10 Reasons to Toast the Day with Sustainably-Grown California Wine

Earth Day 2008 will be celebrated on April 22. This year more Americans than ever will re-examine how their lifestyles and choices impact the environment. Global warming, greenhouse gases and carbon footprint have become household terms, and consumer groups, government agencies, and businesses are working on ways to preserve the land, air, water and other natural resources.

Protecting the environment is a priority for the California wine industry, and has been for years. Vintners and growers made a formal commitment to implement sustainable practices by establishing in 2002 a best practices program named the Code of Sustainable Winegrowing. In honor of Earth Day 2008, California’s two largest trade associations – Wine Institute, representing the state’s vintners, and the California Association of Winegrape Growers (CAWG), representing its winegrape growers – have developed the “Top 10 Reasons California Wines are an Eco-Friendly Choice,” a list to inform consumers about where and how their wines and foods are grown.

“We know consumers have many choices when it comes to wine,” says Karen Ross, President of CAWG. “Especially around Earth Day, we want wine consumers to know that when they choose California wine, they are making a choice for the environment.”

“California wine is ahead of the curve in establishing and adopting sound environmental practices,” commented Robert P. (Bobby) Koch, President and CEO of Wine Institute. “Our Code of Sustainable Winegrowing sets forth standards and guidelines for reducing environmental impacts, because it’s the right thing to do for our families and communities, our future and for enhancing wine quality.”

The Code is laid out in a workbook and covers hundreds of sustainable vineyard and winery practices that California growers and vintners employ. In creating this “Top10” list, Wine Institute and CAWG selected practices that would be most relevant to today’s consumer:

Red, White & Green:

Top 10 Reasons California Wines Are an Eco-Friendly Choice

California’s Vintners and Growers…

  1. Subscribe to California’s Sustainable Winegrowing Program (SWP), which establishes eco-friendly standards and practices from ground to glass.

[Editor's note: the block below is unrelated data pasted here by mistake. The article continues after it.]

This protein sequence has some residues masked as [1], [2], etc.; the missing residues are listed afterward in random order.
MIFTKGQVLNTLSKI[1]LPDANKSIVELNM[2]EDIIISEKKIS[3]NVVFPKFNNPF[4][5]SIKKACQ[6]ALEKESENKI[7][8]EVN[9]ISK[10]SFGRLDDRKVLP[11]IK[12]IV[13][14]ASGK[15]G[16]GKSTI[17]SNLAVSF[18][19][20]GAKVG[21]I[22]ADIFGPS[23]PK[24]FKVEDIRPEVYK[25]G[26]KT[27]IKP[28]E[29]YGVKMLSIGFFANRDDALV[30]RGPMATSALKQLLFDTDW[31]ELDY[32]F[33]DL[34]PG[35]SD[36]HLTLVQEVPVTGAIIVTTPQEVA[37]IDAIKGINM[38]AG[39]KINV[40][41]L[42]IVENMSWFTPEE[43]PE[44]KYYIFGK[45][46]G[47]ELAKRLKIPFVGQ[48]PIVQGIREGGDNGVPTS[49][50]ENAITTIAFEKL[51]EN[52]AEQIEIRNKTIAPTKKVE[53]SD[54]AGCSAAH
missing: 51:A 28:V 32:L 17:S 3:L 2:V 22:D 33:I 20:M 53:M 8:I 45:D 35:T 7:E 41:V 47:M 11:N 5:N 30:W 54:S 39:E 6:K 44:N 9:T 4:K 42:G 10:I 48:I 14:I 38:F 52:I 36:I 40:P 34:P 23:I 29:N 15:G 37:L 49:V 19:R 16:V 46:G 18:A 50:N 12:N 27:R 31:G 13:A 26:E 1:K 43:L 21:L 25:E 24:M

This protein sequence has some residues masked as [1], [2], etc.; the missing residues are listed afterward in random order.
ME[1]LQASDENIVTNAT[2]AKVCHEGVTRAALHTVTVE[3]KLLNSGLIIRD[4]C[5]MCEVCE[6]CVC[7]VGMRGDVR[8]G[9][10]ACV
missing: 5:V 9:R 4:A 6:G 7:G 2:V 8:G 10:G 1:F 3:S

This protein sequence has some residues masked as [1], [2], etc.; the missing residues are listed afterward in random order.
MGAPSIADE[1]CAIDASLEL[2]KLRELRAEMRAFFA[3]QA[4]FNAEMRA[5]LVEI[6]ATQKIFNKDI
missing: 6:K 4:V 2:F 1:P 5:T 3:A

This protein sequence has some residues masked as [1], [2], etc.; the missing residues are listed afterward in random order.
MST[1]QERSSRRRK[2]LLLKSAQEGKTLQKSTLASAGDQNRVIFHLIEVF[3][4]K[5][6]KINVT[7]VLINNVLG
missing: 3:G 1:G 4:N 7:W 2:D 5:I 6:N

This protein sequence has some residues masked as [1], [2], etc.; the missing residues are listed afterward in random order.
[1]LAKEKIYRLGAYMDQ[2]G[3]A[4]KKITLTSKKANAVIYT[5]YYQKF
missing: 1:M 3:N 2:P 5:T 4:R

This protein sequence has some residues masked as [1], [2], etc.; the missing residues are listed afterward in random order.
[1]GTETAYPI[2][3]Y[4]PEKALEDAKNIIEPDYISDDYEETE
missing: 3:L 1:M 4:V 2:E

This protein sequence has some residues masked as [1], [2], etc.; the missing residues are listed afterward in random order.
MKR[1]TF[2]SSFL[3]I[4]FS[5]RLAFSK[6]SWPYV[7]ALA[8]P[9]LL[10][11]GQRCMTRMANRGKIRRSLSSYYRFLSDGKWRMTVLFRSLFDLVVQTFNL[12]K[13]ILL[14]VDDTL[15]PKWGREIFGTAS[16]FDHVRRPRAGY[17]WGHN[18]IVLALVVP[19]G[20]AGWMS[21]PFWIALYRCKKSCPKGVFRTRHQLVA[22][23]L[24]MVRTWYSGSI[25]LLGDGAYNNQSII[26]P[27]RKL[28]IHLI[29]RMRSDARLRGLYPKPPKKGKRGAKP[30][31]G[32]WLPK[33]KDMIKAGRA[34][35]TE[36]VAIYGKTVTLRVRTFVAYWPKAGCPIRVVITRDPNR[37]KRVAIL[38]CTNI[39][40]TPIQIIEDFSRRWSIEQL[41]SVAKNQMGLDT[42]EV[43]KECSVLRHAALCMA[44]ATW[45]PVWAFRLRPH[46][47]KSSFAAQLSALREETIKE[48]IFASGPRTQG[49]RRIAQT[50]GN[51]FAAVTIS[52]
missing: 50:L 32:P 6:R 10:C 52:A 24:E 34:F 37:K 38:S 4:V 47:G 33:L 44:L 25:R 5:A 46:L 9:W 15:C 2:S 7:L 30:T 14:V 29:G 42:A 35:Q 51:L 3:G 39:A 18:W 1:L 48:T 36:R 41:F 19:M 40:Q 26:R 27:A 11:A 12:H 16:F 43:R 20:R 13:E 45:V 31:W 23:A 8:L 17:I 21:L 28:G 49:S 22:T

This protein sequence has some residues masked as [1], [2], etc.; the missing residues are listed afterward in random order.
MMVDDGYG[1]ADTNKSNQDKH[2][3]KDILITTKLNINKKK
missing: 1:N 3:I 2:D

2. Have embraced alternative energy sources such as solar and wind, including biodegradable fuel, produced from vegetable oils and animal fats.
  3. Use sheep, goats, chickens, falcons, owls, dogs, beneficial insects and other creatures to provide a low-impact, natural method to cultivate vineyards and manage pests.
  4. Use “green” building materials – straw bales, rammed earth, earthen plaster, recycled lumber – in winery construction.
  5. Preserve vernal pools, oak woodlands, and other wildlife habitats, and create nest boxes for owls, raptors and other beneficial birds when designing vineyards. Are at the forefront of habitat restoration and preservation efforts.
  6. Use cover crops and compost in the vineyards to prevent erosion, attract helpful insects that prey on pests, and to enrich healthy soils with biomass and vibrant populations of microbes and worms.
  7. Have employee-run recycling and solid waste management programs.
  8. Have adopted winery and vineyard water conservation practices, including drip irrigation systems that use technology to sense soil moisture and monitor plant stress.
  9. Have committed themselves to measuring and reducing their greenhouse gas footprint by working with international partners to develop the Wine Industry Greenhouse Gas Accounting Protocol. Are sharing the accounting tool worldwide at no charge. Are increasing their energy efficiency with methods such as insulating tanks and installing new lighting fixtures, and adopting innovative new packaging.
  10. Are good neighbors by not only caring for the environment but giving back to communities with generous support to non-profit and charitable organizations amounting to $115 million annually.

For consumers interested in learning more about California’s sustainable winegrowing practices, the Wine Institute and CAWG invite them to go to www.sustainablewinegrowing.org, the web site of the California Sustainable Wine Alliance, a nonprofit formed by the two trade associations to implement the sustainable winegrowing program.

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